The latest version of the EVADE software has been expanded to show mine workers exactly where they are being exposed to hazards on the job, and therefore where an intervention can be effective.
When mines try to reduce harmful exposures to their workers, it’s often a matter of guesswork and trial and error not only to pinpoint the sources, but to know where fixes might offer the greatest impact. EVADE puts the power to identify and then correct exposure hazards in the hands of mine operators.
While NIOSH originally developed EVADE as software to support Helmet-CAM—a system worn by a worker that records video and matches it with simultaneously collected data on hazardous dust exposure—the latest version of EVADE goes well beyond just dust. In addition to a Helmet-CAM setup, the free downloadable program can easily be used with data coming from other sources, such as a video camera on a tripod, a stationary aerosol monitor, or a noise dosimeter.
EVADE 2.0 takes multiple data files and stitches them together to display when and where a worker might have been exposed to a high sound level or hazardous substance, such as dust, diesel, and gases.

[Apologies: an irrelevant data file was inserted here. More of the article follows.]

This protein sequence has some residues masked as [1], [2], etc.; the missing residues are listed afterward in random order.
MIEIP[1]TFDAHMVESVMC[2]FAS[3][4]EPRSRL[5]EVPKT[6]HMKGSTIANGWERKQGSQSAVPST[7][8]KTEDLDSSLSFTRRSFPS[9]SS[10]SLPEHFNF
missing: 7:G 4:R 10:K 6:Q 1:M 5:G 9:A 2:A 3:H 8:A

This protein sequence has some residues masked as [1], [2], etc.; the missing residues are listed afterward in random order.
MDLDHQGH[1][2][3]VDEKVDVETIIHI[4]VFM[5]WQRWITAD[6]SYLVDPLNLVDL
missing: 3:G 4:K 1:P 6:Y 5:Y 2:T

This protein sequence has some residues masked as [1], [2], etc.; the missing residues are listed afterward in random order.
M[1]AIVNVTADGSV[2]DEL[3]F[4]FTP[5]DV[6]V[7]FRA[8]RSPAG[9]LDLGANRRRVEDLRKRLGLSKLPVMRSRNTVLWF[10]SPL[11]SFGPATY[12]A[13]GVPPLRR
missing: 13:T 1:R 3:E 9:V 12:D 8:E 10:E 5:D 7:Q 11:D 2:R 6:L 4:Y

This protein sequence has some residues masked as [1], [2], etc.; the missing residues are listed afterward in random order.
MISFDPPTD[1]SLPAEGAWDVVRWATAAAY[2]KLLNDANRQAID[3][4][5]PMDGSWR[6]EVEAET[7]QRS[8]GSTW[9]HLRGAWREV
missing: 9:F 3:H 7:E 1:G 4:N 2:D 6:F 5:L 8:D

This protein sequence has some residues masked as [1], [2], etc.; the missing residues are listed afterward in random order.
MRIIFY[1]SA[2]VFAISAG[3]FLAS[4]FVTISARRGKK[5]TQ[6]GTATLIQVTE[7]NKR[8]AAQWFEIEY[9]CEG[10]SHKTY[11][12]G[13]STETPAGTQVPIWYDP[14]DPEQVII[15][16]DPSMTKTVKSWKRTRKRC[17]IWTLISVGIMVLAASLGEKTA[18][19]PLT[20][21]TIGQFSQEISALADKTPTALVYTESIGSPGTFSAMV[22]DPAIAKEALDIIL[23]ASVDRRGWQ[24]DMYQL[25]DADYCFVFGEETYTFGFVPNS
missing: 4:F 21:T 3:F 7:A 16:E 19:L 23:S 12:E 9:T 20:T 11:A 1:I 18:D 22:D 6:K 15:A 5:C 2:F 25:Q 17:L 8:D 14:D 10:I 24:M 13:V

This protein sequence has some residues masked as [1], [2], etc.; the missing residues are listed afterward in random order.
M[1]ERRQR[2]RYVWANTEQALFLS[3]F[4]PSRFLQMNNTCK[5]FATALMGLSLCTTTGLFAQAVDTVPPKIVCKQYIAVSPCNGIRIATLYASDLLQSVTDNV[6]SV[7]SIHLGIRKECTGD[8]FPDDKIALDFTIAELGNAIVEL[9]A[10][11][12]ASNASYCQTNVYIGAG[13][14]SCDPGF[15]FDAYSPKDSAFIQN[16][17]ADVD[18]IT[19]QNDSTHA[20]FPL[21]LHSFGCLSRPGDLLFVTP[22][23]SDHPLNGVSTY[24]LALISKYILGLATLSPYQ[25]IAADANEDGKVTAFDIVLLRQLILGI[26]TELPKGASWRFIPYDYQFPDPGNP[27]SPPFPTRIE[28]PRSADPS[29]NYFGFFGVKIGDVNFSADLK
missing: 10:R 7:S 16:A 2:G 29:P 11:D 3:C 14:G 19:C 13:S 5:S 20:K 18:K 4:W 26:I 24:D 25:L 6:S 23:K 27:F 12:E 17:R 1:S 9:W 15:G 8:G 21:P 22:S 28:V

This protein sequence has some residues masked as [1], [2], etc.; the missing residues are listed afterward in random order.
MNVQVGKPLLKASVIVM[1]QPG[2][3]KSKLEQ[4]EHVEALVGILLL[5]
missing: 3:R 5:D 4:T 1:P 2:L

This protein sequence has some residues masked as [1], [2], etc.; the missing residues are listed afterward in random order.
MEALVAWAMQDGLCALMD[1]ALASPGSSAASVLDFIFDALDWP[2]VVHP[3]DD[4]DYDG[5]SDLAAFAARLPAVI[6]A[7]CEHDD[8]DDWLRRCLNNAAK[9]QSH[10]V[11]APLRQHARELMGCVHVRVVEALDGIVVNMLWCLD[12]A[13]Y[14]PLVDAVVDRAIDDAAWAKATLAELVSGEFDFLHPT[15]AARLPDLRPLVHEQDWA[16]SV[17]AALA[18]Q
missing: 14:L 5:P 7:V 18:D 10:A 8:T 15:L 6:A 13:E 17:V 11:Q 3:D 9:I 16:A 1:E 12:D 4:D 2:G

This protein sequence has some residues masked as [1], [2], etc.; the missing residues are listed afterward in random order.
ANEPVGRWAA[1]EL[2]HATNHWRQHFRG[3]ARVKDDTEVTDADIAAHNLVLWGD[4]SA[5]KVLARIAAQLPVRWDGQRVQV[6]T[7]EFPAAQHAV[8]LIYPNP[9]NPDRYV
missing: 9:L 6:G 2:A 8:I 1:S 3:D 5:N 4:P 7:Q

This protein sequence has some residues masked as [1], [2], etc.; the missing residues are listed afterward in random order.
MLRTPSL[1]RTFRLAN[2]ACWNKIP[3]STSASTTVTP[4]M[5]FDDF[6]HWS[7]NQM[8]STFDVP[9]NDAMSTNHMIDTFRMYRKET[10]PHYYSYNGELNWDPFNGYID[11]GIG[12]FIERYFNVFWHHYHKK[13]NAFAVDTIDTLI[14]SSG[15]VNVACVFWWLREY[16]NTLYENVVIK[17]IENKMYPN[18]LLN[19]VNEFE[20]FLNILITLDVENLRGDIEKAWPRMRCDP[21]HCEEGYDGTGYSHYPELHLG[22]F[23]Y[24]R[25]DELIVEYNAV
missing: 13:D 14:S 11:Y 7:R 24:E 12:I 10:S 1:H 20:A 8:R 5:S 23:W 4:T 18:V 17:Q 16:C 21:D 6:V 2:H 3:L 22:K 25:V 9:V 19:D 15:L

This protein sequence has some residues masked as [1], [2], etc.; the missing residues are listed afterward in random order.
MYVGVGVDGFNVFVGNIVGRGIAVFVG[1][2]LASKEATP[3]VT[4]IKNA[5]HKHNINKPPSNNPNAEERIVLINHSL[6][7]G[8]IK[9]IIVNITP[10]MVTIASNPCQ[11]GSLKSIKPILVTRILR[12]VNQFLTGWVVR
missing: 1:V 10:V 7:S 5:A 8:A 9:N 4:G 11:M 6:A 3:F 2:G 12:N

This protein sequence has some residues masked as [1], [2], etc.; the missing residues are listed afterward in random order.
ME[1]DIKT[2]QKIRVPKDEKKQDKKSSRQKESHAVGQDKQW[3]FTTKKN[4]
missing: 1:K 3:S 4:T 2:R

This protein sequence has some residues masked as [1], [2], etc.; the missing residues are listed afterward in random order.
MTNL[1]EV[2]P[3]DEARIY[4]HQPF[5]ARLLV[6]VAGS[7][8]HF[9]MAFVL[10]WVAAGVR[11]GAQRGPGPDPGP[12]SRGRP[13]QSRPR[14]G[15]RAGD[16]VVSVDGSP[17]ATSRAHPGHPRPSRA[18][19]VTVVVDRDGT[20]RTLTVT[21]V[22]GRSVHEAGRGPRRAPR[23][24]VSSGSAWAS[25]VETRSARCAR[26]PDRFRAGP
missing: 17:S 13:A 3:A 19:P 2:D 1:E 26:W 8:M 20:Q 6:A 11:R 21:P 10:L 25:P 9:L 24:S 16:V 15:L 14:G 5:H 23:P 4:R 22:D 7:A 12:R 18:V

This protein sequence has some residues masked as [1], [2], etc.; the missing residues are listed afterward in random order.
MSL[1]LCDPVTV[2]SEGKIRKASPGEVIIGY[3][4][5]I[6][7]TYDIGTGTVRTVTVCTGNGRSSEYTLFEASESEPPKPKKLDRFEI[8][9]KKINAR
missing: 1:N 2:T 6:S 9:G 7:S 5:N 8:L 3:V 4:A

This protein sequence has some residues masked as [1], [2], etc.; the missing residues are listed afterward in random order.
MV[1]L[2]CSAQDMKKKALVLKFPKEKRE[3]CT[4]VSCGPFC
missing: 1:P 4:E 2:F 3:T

By playing back all of these pieces of data together in sync with the associated recorded worker activity, users can view graphs that offer a more complete picture of a worker’s occupational exposures and use that information to identify problem areas. Users can quickly zoom in or out of a graph to a specific segment of interest or the graph can be viewed in its entirety.
The EVADE software interface is now more user-friendly, too, with a drag and drop feature. Windows for the playback channel, project editor, and bookmarks allow users to stack or group the information in any configuration. Users can also dock or undock windows from the main program window, visually spreading out projects and data over multiple monitors.
Each imported video or logged data file can easily be synchronized, making for seamless analysis. Sharing is also easier with the new version, as projects can now be packaged and transferred to other computers where they can be opened and viewed, enabling collaborations on solutions for overexposures.